My mom was a cook-o-holic. I loved her food and took to her passion of cooking. My dad, even though he was a trained pastry chef, did not inspire me to bake since it seemed too clinical. Later, when I went to college, I became in-charge of the mess. And since our canteen served some really bad food, I started cooking every Saturday for 300 odd students. Later, when my mom was detected with lymphoma, I was left with no option but to improve my skills on healthy cooking. That triggered my journey into profession culinary arts. Today, if anything brings me closest to myself, it’s cooking. My expression through food is the most honest and unpretentious.
How was your experience at the Masterchef 2? You seemed to gel pretty well with your co-contestants. Are you still in touch with any of them?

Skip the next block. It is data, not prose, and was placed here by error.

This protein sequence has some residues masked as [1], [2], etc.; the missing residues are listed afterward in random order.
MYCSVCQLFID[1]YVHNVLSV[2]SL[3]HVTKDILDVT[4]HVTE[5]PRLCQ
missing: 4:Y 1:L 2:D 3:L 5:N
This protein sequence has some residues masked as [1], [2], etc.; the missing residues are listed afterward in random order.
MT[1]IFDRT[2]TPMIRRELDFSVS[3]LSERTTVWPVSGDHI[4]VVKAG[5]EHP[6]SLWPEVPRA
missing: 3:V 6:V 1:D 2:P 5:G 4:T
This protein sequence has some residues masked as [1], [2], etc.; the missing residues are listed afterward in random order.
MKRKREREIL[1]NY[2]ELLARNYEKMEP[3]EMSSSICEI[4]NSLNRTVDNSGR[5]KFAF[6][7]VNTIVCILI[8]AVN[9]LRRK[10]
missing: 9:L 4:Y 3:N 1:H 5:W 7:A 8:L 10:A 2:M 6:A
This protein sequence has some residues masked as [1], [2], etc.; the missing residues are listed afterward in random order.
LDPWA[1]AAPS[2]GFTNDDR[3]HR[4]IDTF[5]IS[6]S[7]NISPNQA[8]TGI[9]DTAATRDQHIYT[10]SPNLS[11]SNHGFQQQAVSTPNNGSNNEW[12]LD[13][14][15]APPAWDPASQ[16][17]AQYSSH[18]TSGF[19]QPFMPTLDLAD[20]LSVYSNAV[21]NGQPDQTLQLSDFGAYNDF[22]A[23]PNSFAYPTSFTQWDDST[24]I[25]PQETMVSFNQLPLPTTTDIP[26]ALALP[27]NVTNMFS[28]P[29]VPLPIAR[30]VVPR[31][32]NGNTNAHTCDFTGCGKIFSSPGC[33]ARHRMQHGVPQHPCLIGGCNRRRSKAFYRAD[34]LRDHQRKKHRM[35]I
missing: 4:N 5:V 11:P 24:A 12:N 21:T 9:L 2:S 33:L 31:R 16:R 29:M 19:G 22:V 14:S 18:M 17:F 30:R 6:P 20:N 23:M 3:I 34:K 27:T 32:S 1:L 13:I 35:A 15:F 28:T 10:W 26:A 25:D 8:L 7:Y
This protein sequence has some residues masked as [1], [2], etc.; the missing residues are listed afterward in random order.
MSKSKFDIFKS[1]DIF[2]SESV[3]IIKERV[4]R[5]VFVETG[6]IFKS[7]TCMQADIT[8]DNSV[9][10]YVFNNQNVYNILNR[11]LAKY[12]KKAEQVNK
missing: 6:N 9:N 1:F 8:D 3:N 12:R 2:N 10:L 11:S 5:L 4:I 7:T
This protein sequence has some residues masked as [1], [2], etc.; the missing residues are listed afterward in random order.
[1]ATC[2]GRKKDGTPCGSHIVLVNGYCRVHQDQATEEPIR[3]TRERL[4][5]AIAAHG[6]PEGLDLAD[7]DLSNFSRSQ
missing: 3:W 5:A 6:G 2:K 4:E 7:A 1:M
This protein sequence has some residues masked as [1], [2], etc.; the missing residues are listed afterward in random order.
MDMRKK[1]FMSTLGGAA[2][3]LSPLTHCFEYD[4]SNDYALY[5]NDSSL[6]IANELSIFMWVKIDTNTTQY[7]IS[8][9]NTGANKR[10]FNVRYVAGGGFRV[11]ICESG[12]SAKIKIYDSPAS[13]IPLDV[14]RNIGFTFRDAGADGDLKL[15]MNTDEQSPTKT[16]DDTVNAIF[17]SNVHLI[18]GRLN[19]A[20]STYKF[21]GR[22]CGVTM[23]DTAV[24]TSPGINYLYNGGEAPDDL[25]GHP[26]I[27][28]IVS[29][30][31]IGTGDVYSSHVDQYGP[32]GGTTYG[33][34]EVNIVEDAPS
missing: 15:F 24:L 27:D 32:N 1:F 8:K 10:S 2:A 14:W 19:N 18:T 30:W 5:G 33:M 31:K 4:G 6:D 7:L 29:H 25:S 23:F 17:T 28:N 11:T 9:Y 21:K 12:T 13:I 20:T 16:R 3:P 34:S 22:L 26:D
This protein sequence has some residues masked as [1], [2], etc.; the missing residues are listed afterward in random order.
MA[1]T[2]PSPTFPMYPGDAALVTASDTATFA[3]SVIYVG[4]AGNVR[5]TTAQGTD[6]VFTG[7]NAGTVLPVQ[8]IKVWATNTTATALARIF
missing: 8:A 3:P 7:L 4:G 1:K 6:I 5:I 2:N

Masterchef was a 4-month long sabbatical after 10 years of working in the field of design and films. The experience was rather bitter-sweet. I was honestly there to cuss out my culinary skills and see how were they to be exploited professionally. But after sometime, I realized that the show was more about entertainment rather than food. So conflict of interest in more ways than one. But I must say that I made a lot of friends with some wonderful people outside the world of media. The show though has been an initiation in many ways both in the field of food as well as in performance arts. Strangely the world knows me more for my contribution to the show than for my contribution to the world of advertising and video art.
What kind of food you were raised on? You don't like to experiment with traditional recipes like 'gajar ka halwa'. Is Indian food more close to your heart?